San Antonio Spurs: . Pop will find a way, but the loss of Kawhi was big. I've never been an Aldridge fan and Pau is getting old. Aldridge is a HALF WOW player. Who's going to run the club, now that Murrry is gone with an injury? Patty Mills? Maybe, but I like Patty coming off the bench. Who's going to stretch the floor? Derozen is a WOW player. but a middle distance shooting expert, Other than Patty Mills, where are the 3's coming from? The Spurs may turn out to be the worst three-point shooting team to ever make the playoffs.

Utah Jazz:  A well coached team, a year away, in my opinion, from contending for the finals in the West if they make the right trade and draft choice at the end of the season. Not impressed with the point guards.I don't care if he's improved, Rubio is still a poor shooter so teams can slack off. Same is true with Dante Exum. Neto is marginal off the bench. Team needs a stud at the point, then watch out. Donovan Mitchel is a WOW player. So is center Rudy Gobert a WOW. Joe Ingles always mystifies me, how does that slow dude get his shot off? Crowder and Favors will give the Jazz strength at the power spots and occasional big point production, but not consistent. Will see about the progress of O'Neele. Looks like a lot of potential. Still wondering where there's real jazz in Utah.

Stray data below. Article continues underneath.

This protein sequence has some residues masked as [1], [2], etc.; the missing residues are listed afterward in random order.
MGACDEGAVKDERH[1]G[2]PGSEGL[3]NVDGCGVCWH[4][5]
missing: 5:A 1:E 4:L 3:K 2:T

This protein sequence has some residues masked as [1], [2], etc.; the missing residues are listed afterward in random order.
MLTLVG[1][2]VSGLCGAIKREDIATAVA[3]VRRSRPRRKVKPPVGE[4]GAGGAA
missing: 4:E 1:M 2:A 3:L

Los Angeles Lakers: Will make the playoffs on the back of Lebron James. Definate young stars, Ingram and Kuzma will contribute. Rondo will help, but is a flake factor, so what will he be like at the end of the season? Other flake factors: Lance Stephensen, and Mile Beasley, with these two anything can happen. Javale, I love you, but not as a starter. The more minutes you get the greater the chance of errors. Lonzo Ball looks like he's worked hard on his jumper, but I'd still slack off him if it meant stopping James, Ingram or Kuzma. I was hard on Ball last year, but I'm seeing him in a more positive light. I like hard workers, and he appears to have worked hard on the off season to improve his game. I'm a big K Caldwell Pope fan, but there is only one basketball to share. Walton is a good coach and getting better OJT. If Kawhi comes next season, the Lakers become scary.

Surprise Team: If Doncic is as good as his rep, Dallas, maybe.

General over-all not going into the 2018/19 season: There are a lot of mediocre players in the NBA, so I hope the NBA is not thinking of expansion for a while.

It's still football season, so here's a football poem I wrote recently.

JAXON    by Tom Meschery